Criminal conviction

In 1999, Taft issued a gubernatorial executive order mandating four hours of ethics training for members of his cabinet, assistant cabinet directors, and senior staff every two years.

In 2001, a ruling by the Ohio Ethics Commission made clear that any free rounds of golf paid for by lobbyists which were valued over $75 were to be disclosed.[45] Taft stated he was not aware of the opinion until 2005 after news reports surfaced about the Coingate investigation. In a 2003 questionnaire for a possible appointment to the Ohio Turnpike Commission, Thomas Noe, at the center of the Coingate investigation, indicated to Taft he was not doing business with the state, although he had been.[46] Taft personally notified the commission of possible disclosure failures, and offered his cooperation in correcting the issues in voluntarily triggering an investigation.[45]

On August 17, 2005, Taft was charged with four criminal misdemeanors stemming from his failure to disclose golf outings paid for by lobbyists, as well as some undisclosed gifts. The Associated Press reported the total value of at least 52 undisclosed gifts as about US$5,800, they included:[47]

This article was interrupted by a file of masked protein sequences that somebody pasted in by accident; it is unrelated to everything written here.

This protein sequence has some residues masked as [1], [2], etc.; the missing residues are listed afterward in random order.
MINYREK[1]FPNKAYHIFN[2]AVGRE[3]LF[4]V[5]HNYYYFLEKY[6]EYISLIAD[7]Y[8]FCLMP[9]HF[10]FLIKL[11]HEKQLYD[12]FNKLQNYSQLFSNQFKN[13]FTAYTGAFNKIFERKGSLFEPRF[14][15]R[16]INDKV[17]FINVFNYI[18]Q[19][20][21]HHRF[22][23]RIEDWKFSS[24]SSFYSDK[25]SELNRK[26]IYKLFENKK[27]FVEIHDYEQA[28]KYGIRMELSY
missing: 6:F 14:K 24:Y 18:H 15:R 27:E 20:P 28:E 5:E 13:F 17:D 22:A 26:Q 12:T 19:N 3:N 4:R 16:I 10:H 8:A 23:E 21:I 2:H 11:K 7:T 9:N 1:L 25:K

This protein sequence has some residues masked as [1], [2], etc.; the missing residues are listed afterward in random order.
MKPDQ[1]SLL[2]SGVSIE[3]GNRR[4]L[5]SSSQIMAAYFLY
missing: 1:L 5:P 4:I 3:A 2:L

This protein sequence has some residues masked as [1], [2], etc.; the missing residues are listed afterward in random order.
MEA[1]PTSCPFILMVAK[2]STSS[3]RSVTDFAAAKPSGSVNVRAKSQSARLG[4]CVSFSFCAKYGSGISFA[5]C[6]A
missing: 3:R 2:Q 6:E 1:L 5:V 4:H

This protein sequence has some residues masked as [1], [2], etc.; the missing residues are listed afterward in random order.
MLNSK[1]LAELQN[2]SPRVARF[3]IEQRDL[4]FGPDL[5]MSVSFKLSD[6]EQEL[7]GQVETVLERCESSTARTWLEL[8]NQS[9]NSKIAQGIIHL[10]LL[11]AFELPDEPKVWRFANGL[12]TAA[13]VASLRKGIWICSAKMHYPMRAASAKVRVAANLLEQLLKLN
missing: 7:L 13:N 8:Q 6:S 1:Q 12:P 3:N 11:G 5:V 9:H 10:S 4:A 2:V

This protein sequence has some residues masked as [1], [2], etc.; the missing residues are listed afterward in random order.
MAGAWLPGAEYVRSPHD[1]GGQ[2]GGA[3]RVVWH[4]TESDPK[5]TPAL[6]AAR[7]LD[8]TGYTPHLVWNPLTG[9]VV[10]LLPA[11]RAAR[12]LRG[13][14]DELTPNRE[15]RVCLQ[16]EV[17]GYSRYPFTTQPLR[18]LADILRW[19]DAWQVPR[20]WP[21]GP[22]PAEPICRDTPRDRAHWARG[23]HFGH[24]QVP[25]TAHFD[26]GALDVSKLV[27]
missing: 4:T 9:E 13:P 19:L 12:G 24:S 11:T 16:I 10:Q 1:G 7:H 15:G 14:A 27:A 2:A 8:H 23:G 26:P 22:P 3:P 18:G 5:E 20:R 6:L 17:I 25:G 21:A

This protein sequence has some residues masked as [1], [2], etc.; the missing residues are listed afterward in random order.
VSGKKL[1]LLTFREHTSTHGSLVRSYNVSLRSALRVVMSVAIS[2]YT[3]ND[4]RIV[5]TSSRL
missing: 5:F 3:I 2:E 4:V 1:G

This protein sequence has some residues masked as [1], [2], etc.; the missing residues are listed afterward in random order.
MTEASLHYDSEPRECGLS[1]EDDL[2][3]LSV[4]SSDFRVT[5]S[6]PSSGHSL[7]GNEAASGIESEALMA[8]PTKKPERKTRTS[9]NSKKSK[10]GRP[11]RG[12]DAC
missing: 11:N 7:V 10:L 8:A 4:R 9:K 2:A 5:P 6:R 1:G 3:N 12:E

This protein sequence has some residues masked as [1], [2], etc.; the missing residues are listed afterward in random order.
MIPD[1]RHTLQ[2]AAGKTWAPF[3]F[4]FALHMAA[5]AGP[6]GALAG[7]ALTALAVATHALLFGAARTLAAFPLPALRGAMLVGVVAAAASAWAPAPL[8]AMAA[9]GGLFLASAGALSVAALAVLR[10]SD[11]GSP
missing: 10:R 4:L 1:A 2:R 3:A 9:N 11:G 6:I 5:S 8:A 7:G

1. Two undisclosed gifts including golf with coin dealer Thomas Noe, a Republican fundraiser then under investigation, and later convicted, for his handling of a $50 million investment of state money in rare coins, and diverting $2 million to personal use. Taft claimed of Tom Noe that "“He fooled people from one end of Ohio to the other.”[45] (See Coingate scandal.)
  2. Six undisclosed gifts including golf outings with political strategist Curt Steiner and Robert Massie, president of chemical information services giant CAS, worth $700. Taft later lobbied the U.S. Department of Health and Human Services against expanding scientific directories that would compete with CAS.
  3. Undisclosed gifts including dinner and Columbus Blue Jackets hockey tickets from Jerry Jurgeson, chief executive officer of Nationwide Insurance
  4. book and artwork from the consulate general of the People's Republic of China worth $100
  5. a photograph and framed medal from the Defense Supply Center worth $85
  6. a portfolio and clothing worth $119 from the Youngstown/Warren Regional Chamber of Commerce.

This was the first time an Ohio governor has ever been charged with a crime while in office.[48]

At his arraignment in Franklin County Municipal Court in Columbus on August 18, Taft pleaded no contest and was fined $4,000 plus court cost. Judge Mark Froehlich also ordered Taft to apologize to the people of Ohio as well as state employees.[49] Taft was quoted after sentencing stating "I offer my sincere and heartfelt apology, and I hope the people will understand that these mistakes, though major and important mistakes, were done unintentionally, and I hope and pray they will accept my apology."[50] During the sentencing it was noted that Taft had a 30-year unblemished record as a public official.[49]